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Scent Marketing Connects to Hispanics on a Deep Cultural Level

Posted by Elena del Valle on September 13, 2011

By Jennifer Dublino, chief operating officer, Scent Marketing Institute

Jennifer Dublino, chief operating officer, Scent Marketing Institute

Jennifer Dublino, chief operating officer, Scent Marketing Institute

Photo: Scent Marketing Institute

Go to any Latin American country or Latino community in the U.S. and you will find that you are immersed in a multi-sensory experience. Colors seem more vibrant, music more dramatic, tastes more distinctive and the smells more heady.

I was born in Miami, and while not a Latina myself, grew up immersed in a delicious mix of various South and Central American and Caribbean cultures, with Cuban being predominant. Along with their close family ties and warmth, one of the things I love about Latinos is their passion for fully experiencing the world through the senses.

While each of the senses, to one extent or another, influences our behavior and mood, scent is the most powerful of our five senses after sight. Yet, when it comes to marketing, scent is often neglected in favor of solely visual and audio messages. When brands want to appeal to the large and growing Hispanic market in the US, this narrow use of the senses can be a big mistake.

Of our five senses, scent is the only one that goes directly to the limbic system, which connects to the memory and emotional centers of the brain. Scent has a unique ability to trigger memories and to connect us emotionally to a product or experience, making it extremely powerful when used for marketing and branding. Unlike visual and audio stimuli, scent is harder to tune out, and interestingly, even works when the scent is barely noticeable.

There is no question that scent marketing works. Consider these facts, each of which is backed up by one or more scientific studies:

Consumers evaluate scented products as being of higher quality. A study of ladies’ stockings discovered that when presented with two versions of the same product where one was lightly scented with an orange fragrance, women said that the scented stockings were clearly of superior quality.

Consumers are more eager to buy and willing to pay more in a scented environment. A study was done using identical Nike sneakers in a scented room and a non-scented room. In the scented room, there was an 80% increase in intent to buy and the respondents were willing to pay up to 10% more money than in the non-scented room.

Consumers spend more time and money in a scented environment. A research study in a department store found that shoppers spent almost double on days when the store was scented. Another study discovered that when exposed to a pleasant smell, shoppers underestimated the amount of time they spent in the store by 26%.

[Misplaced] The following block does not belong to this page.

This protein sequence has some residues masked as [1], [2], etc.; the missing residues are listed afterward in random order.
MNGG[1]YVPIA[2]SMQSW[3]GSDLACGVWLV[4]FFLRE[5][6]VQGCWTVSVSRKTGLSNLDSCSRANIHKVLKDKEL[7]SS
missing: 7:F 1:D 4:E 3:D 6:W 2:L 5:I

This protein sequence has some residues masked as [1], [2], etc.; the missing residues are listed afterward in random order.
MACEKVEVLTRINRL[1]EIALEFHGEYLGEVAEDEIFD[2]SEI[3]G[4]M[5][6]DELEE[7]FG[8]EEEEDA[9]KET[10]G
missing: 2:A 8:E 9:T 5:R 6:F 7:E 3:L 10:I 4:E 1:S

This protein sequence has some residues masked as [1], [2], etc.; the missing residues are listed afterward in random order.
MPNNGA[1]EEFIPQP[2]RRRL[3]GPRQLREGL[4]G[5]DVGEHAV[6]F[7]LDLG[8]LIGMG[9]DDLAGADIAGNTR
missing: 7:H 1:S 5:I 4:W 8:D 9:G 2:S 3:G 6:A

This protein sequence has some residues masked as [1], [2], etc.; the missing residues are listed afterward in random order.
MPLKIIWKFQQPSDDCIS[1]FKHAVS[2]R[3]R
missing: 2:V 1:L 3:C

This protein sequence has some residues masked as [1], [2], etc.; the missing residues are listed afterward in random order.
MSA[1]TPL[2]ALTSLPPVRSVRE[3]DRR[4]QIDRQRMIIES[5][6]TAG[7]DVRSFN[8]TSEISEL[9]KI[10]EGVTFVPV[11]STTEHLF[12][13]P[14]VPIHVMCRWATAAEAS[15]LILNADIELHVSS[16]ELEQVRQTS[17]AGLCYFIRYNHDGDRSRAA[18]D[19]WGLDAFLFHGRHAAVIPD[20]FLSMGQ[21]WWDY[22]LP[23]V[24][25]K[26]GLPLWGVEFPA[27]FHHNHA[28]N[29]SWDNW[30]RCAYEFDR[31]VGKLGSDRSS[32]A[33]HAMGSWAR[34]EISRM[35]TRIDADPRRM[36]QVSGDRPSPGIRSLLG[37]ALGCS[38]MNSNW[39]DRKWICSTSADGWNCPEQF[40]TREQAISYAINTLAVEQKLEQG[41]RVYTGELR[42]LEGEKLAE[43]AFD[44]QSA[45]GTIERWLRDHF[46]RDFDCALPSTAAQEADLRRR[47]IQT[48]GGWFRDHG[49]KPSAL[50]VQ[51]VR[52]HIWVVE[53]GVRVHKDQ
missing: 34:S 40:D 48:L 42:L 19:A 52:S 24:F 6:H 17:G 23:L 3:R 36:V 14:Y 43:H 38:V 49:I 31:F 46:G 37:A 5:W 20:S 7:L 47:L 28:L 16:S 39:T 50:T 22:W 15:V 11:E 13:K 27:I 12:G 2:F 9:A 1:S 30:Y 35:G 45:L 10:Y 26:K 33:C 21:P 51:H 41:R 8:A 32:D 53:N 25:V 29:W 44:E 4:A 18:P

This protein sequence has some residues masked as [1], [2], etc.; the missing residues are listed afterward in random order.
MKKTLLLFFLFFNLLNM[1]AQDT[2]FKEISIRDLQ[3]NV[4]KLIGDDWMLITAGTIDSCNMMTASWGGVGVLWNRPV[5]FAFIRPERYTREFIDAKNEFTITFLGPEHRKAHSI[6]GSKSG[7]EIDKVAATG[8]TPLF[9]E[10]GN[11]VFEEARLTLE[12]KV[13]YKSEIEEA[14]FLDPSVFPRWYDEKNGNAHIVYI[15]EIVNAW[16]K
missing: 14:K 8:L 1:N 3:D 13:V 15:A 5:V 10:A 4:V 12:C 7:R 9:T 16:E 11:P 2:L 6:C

Scent is particularly important to Latinos, even more so than to other cultural groups. Perhaps it is because the tropical and subtropical Latin American and Caribbean countries are filled with strong and distinctive fragrances such as jasmine, frangipani, mango, coffee, pineapple and ocean breezes. Research shows that people prefer smells that are familiar to them and that remind them of home.

Personal fragrances, like perfume, body spray and cologne are an important part of a Hispanic woman’s feeling of femininity; and Latinas use these products is much more frequently than for non-Hispanics (see Hispanic Agency Persuades P&G to Film Dirtier Ad, by Laurel Wentz, Advertising Age, September 7, 2009).

For many, a good smell is an integral part of cleanliness. For example, Hispanics are one of the only cultural groups that use cologne for infants. Cleaning products marketed specifically to Latinos, such as Fabuloso (their tag line is “Fabuloso Makes Your Nose Happy”) and Festival (on their website, their main selling point is “scintillating aromas that stimulate your senses and fires up Latin emotions in you”) distinguish themselves by highlighting the strength and lasting quality of their fragrance, rather than how effective they are at cleaning or any other quality (price, eco-friendliness, etc.).

Scent also has the power to influence our moods and emotions, something Latinos are very tuned in to. A study found that when a pleasant scent was introduced, people were much more likely to go out of their way to help a stranger and when asked about their mood, they reported being more positive and happier. Researchers also showed that the introduction of a vanilla-like scent reduced anxiety by 63% in patients about to undergo an MRI diagnostic procedure. Tuberose and hyacinth have been shown to increase happiness and decrease negative emotions and stress.

So the next time you are putting together a marketing strategy or campaign for the Latino market in particular, consider using scent as part of your marketing message.

Jennifer runs the day to day operations of the Scent Marketing Institute, a leading authority on scent and sensory marketing in the world. In addition to disseminating educational information and research to members of the industry, brand owners and the public, the Scent Marketing Institute throws ScentWorld Expo, the largest scent and sensory marketing conference in the world, which will take place this year December 7-9th at the Gansevoort Hotel in Miami Beach.